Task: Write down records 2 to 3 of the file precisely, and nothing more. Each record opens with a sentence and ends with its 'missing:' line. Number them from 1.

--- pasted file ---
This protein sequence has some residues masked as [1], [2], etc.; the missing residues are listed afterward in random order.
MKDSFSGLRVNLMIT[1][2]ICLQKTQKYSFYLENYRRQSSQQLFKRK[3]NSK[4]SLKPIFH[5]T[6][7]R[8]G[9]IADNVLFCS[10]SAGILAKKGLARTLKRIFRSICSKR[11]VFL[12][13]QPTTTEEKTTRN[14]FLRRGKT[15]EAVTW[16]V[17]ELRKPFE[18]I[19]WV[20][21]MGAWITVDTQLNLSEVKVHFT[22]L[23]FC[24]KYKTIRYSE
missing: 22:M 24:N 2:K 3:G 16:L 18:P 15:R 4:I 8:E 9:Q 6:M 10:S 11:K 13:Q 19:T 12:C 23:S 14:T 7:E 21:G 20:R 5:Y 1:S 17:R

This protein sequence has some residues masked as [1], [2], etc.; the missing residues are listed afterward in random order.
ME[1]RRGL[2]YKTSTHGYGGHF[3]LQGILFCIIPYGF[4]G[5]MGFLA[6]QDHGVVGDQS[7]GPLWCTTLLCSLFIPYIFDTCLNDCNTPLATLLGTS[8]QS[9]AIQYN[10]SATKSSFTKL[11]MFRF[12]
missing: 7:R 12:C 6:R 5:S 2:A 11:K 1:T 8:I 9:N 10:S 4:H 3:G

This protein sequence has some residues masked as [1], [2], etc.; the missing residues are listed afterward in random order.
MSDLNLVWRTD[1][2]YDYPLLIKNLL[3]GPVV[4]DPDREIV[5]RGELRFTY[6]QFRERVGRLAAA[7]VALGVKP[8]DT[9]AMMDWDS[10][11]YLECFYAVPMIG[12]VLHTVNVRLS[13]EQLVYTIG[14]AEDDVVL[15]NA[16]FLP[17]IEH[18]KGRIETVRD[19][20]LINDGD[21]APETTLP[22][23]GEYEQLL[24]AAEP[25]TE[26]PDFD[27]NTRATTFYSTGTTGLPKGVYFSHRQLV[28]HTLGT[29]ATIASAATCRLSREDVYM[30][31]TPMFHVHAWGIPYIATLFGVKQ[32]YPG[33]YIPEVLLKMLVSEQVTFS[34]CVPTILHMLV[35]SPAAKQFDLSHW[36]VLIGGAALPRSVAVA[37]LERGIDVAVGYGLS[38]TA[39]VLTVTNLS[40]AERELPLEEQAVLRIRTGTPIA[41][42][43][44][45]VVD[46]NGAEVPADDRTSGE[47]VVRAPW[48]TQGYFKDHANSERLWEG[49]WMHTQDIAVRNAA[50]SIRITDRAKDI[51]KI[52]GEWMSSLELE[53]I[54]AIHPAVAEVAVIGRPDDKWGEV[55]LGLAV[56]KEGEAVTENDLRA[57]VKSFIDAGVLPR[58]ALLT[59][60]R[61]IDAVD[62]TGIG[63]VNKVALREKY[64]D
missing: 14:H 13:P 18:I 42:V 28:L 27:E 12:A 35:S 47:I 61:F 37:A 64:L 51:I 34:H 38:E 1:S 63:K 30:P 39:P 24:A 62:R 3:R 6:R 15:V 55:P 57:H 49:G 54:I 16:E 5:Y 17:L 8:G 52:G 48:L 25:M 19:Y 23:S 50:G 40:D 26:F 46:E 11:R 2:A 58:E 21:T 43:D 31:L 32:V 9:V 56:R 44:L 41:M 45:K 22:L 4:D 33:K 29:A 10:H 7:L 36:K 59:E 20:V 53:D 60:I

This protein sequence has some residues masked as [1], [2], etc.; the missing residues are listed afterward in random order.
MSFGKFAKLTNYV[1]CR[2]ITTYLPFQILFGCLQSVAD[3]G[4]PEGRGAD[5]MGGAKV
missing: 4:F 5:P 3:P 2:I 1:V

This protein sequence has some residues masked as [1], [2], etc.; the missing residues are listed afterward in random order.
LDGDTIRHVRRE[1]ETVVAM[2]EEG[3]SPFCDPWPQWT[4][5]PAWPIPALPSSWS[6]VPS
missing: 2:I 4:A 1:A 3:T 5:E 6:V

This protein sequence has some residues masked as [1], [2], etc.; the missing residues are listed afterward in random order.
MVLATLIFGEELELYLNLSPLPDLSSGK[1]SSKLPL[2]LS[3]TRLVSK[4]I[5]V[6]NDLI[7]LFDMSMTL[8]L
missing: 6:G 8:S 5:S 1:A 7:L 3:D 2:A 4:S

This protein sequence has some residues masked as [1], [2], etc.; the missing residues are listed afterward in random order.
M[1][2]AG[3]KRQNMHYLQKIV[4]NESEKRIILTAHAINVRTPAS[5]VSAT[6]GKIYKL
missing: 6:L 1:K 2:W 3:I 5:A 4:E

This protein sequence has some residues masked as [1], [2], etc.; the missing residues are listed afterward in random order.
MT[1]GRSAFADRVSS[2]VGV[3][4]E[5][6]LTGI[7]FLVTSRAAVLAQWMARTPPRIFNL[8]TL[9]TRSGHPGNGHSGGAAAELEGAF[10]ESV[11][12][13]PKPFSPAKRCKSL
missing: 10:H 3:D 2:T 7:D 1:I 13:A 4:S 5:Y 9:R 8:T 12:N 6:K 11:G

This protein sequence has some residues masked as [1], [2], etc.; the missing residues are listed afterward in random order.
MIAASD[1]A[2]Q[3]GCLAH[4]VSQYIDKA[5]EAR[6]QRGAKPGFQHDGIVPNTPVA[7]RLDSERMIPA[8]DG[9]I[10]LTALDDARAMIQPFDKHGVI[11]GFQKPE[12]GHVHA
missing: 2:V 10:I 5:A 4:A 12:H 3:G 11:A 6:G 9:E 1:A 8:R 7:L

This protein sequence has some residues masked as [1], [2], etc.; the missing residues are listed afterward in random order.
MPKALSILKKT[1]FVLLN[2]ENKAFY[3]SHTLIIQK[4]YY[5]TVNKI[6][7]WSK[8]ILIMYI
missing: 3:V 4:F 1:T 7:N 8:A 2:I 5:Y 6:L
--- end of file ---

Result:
This protein sequence has some residues masked as [1], [2], etc.; the missing residues are listed afterward in random order.
ME[1]RRGL[2]YKTSTHGYGGHF[3]LQGILFCIIPYGF[4]G[5]MGFLA[6]QDHGVVGDQS[7]GPLWCTTLLCSLFIPYIFDTCLNDCNTPLATLLGTS[8]QS[9]AIQYN[10]SATKSSFTKL[11]MFRF[12]
missing: 7:R 12:C 6:R 5:S 2:A 11:K 1:T 8:I 9:N 10:S 4:H 3:G

This protein sequence has some residues masked as [1], [2], etc.; the missing residues are listed afterward in random order.
MSDLNLVWRTD[1][2]YDYPLLIKNLL[3]GPVV[4]DPDREIV[5]RGELRFTY[6]QFRERVGRLAAA[7]VALGVKP[8]DT[9]AMMDWDS[10][11]YLECFYAVPMIG[12]VLHTVNVRLS[13]EQLVYTIG[14]AEDDVVL[15]NA[16]FLP[17]IEH[18]KGRIETVRD[19][20]LINDGD[21]APETTLP[22][23]GEYEQLL[24]AAEP[25]TE[26]PDFD[27]NTRATTFYSTGTTGLPKGVYFSHRQLV[28]HTLGT[29]ATIASAATCRLSREDVYM[30][31]TPMFHVHAWGIPYIATLFGVKQ[32]YPG[33]YIPEVLLKMLVSEQVTFS[34]CVPTILHMLV[35]SPAAKQFDLSHW[36]VLIGGAALPRSVAVA[37]LERGIDVAVGYGLS[38]TA[39]VLTVTNLS[40]AERELPLEEQAVLRIRTGTPIA[41][42][43][44][45]VVD[46]NGAEVPADDRTSGE[47]VVRAPW[48]TQGYFKDHANSERLWEG[49]WMHTQDIAVRNAA[50]SIRITDRAKDI[51]KI[52]GEWMSSLELE[53]I[54]AIHPAVAEVAVIGRPDDKWGEV[55]LGLAV[56]KEGEAVTENDLRA[57]VKSFIDAGVLPR[58]ALLT[59][60]R[61]IDAVD[62]TGIG[63]VNKVALREKY[64]D
missing: 14:H 13:P 18:I 42:V 28:L 27:E 12:A 35:S 47:I 61:F 37:A 64:L 51:I 34:H 38:E 1:S 63:K 30:P 39:P 24:A 62:R 3:R 6:R 15:V 55:P 57:H 49:G 54:I 16:E 5:Y 17:L 8:G 52:G 48:L 25:M 19:Y 23:S 50:G 40:D 26:F 46:E 11:R 2:A 58:E 21:T 43:D 31:L 32:V 9:V 56:R 44:L 41:M 45:K 22:L 4:D 33:K 29:A 10:H 7:L 36:K 59:E 20:V 53:D 60:I